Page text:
Medical tourism numbers fall as costs rise

Medical tourism numbers fall, as Singapore is one of the most expensive places in the world. While new markets such as Myanmar and Bangladesh are developing, numbers are growing slower than losses of medical tourists from the traditional markets.

Singapore has become one of the most expensive places to live or visit in the world. As costs of treatment, accommodation and daily living keep on increasing, the numbers of tourists and medical tourists keeps falling.

Singapore was an early leader in medical tourism but in the last five years have been losing customers to rivals. The country originally justifies high prices as it could offers services that rivals could not. Rivals have caught up with technology while inflation and medical inflation have spiralled out of control.

Singapore depended on business from Indonesia, Malaysia and Brunei – but customers are going elsewhere for much lower prices. While new markets such as Myanmar and Bangladesh are developing, numbers are growing slower than losses of medical tourists from the traditional markets – and numbers from newer markets such as Russia have fallen too.

Rising cost is seen as a key factor deterring foreign patients from seeking treatment. This is exacerbated by the relatively stronger Singapore dollar, in relation to other regional currencies.

A heart bypass in Singapore costs 40% more than in Thailand and double the price in Malaysia. Local hospitals have gained a reputation for quoting reasonable prices but charging patients much more by adding costs for complications and many non-surgical charges. Coupled with high transport and accommodation costs, medical tourists have been put off.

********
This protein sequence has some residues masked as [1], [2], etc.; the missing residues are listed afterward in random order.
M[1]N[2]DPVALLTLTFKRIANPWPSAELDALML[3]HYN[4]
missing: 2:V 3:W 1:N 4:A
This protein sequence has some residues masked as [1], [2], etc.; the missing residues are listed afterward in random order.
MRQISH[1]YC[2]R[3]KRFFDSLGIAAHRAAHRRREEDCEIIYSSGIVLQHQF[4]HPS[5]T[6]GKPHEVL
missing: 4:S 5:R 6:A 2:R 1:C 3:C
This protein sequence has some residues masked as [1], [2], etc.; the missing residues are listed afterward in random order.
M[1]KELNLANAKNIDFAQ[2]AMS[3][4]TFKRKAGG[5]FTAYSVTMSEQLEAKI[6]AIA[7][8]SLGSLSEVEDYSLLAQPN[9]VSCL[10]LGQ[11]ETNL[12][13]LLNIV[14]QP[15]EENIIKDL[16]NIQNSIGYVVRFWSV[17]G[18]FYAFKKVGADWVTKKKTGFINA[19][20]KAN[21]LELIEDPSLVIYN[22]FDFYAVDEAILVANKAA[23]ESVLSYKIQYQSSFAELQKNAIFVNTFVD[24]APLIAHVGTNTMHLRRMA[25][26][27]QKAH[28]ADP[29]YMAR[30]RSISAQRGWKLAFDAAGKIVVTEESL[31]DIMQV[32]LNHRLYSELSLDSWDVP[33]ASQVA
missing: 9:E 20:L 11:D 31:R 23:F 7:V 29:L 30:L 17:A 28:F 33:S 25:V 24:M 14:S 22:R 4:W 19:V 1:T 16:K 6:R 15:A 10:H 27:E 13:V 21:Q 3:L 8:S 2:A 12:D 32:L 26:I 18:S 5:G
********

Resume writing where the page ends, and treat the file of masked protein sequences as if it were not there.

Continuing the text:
According to the Singapore Tourism Board, medical receipts grew from S$777 million in 2009 to peak at S$1.11 billion in 2012, before dropping 25 % to S$832 million in 2013. Local hospitals report a drop in business in 2014 and further in 2015.In the boom years authorities issued numbers and revenue figures quickly, but are now reluctant to divulge any on 2014 or 2015. They are struggling to work out how to stop the freefall in tourism and medical tourism numbers.

Malaysia and Indonesia were once source countries, but healthcare expansion locally means fewer need to travel to Singapore.

David McKeering of PwC Southeast Asia says, “Specialist services were previously a strong selling point for Singapore, but with more international providers branching into this area, this is no longer such a compelling competitive advantage. Singapore needs to add certainty to prices by packaging”. But if the real prices are known in advance, Singapore may get even fewer medical tourists.

Local hospitals are increasingly looking at expanding overseas into countries that used to send patients to Singapore. Raffles Medical Group is expanding into China and Vietnam as the company aims for its overseas operations to contribute more than half of total revenue as soon as possible.